Virginia First Lady Pam Northam, who told her husband not to moonwalk during a press conference about wearing blackface, reportedly handed out cotton to black students on a tour of the governor’s mansion.

Last week, the first lady and her husband, Ralph Northam, hosted about 100 students who had worked as pages during the last Senate session, for a tour of their home, the Washington Post reported Wednesday.

Northam led the tour, rather than the typical docents, and, in the kitchen, reportedly asked her group of 20 to describe the slaves who had picked the cotton and tobacco she was holding.

“Mrs. Northam then asked these three pages (the only African American pages in the program) if they could imagine what it must have been like to pick cotton all day,” Leah Dozier Walker, who oversees the Office of Equity and Community Engagement at the state Education Department, wrote in a Feb. 25 letter to lawmakers, acquired by the Post.

“I can not for the life of me understand why the first lady would single out the African American pages for this — or — why she would ask them such an insensitive question.”

The kitchen area where Northam handed out the props was originally used to house the slaves and servants who worked for Virginia governors, according to the National Park Service.

Walker’s daughter also wrote the first lady her own letter.

“I will give you the benefit of the doubt, because you gave it to some other pages,” she wrote. “But you followed this up by asking: ‘Can you imagine being an enslaved person, and having to pick this all day?’, which didn’t help the damage you had done.”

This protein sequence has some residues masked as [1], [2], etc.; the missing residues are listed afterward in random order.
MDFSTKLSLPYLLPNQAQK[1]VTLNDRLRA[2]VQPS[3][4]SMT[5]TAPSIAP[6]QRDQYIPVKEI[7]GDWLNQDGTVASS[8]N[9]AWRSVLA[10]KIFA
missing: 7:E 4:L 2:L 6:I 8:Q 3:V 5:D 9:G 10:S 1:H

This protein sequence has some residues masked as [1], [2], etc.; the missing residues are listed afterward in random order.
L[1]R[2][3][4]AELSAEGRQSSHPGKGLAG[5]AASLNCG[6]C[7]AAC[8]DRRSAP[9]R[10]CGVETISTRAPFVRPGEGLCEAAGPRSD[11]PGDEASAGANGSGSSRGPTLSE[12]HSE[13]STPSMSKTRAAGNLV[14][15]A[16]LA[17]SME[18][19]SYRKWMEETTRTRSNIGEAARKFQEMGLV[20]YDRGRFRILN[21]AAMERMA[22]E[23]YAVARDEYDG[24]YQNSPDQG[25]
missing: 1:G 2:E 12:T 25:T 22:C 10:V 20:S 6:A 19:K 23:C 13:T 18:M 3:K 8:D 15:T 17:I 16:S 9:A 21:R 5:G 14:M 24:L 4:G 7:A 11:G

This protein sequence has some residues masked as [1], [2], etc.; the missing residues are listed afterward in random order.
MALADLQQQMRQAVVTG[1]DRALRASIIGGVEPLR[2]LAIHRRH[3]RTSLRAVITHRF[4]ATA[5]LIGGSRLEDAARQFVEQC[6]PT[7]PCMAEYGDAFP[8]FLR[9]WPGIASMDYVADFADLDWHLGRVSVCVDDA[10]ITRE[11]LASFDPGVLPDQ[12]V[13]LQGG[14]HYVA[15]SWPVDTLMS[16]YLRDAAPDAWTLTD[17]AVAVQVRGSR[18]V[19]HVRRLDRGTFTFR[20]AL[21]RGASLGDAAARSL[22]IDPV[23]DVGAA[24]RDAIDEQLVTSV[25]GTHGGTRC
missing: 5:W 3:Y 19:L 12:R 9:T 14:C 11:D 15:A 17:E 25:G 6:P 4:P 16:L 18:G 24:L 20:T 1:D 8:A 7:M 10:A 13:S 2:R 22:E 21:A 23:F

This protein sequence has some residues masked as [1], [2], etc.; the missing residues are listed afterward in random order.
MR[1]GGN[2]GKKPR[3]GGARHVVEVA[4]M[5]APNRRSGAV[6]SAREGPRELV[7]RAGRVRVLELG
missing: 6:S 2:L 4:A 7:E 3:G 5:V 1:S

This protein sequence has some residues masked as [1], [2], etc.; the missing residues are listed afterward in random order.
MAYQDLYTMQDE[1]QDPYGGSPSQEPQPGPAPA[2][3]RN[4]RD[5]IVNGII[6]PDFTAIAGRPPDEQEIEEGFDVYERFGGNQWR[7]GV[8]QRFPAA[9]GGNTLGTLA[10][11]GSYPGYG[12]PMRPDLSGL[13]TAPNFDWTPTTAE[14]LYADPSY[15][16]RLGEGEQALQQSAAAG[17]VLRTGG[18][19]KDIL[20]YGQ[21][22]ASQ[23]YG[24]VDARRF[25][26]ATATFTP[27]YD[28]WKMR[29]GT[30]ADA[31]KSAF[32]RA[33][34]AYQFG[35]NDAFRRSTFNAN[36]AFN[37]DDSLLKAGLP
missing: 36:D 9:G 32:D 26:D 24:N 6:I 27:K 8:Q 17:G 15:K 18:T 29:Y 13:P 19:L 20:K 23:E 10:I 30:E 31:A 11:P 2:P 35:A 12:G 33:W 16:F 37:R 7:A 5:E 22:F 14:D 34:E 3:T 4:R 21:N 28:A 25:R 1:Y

The Northams’ office said that she had handed out the cotton arbitrarily and had not singled out any students, according to the Post.

Sen. William M. Stanley Jr. (R-Franklin) told the Post that his daughter had gotten the same tour and had not noticed only black students being picked.

In a statement sent by the governor’s spokeswoman, Northam said she regrets “that I have upset anyone.”

“As first lady, I have worked over the course of the last year to begin telling the full story of the Executive Mansion, which has mainly centered on Virginia’s governors,” she wrote.

“The Historic Kitchen should be a feature of Executive Mansion tours, and I believe it does a disservice to Virginians to omit the stories of the enslaved people who lived and worked there — that’s why I have been engaged in an effort to thoughtfully and honestly share this important story since I arrived in Richmond.”

She also said that she uses “a variety of artifacts and agricultural crops” to illustrate “a painful period of Virginia history.”

The Northams, as well as the rest of the upper echelons of Virginia politics, have found themselves in the midst of scandal recently.

Earlier this month, Ralph Northam’s 1984 medical school yearbook with a photo of a person in blackface and one in Ku Klux Klan robes was circulated online. Northam apologized, then reversed course and said he wasn’t in the photo. He then admitted that he had worn blackface for a Michael Jackson dance contest.

His lieutenant governer, Justin Fairfax, has been accused of sexual assault by two women. He denied any misconduct.

Attorney General Mark Herring also admitted that he work blackface in 1980 at a college party.


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